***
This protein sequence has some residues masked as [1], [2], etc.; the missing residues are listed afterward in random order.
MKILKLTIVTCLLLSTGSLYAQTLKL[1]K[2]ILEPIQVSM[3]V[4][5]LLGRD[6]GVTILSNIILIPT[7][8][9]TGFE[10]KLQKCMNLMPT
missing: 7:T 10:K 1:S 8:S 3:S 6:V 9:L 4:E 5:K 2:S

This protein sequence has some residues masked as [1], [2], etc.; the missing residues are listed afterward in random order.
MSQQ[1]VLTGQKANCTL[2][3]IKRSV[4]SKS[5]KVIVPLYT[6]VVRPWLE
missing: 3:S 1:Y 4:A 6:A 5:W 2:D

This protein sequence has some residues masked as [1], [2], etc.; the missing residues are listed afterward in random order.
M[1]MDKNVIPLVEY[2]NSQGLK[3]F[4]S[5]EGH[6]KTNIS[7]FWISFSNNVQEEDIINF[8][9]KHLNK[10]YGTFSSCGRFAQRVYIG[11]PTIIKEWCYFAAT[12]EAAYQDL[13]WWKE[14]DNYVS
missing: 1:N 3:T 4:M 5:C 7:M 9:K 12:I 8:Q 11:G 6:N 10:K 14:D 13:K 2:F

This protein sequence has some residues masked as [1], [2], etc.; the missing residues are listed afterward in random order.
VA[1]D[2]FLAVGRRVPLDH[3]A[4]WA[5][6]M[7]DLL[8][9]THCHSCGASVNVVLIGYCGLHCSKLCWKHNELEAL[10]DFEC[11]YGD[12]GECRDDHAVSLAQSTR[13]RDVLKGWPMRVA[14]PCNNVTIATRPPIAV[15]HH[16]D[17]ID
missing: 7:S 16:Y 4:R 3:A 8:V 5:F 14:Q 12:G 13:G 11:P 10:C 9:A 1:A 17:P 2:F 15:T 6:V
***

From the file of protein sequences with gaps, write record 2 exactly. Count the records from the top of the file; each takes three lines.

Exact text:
This protein sequence has some residues masked as [1], [2], etc.; the missing residues are listed afterward in random order.
MSQQ[1]VLTGQKANCTL[2][3]IKRSV[4]SKS[5]KVIVPLYT[6]VVRPWLE
missing: 3:S 1:Y 4:A 6:A 5:W 2:D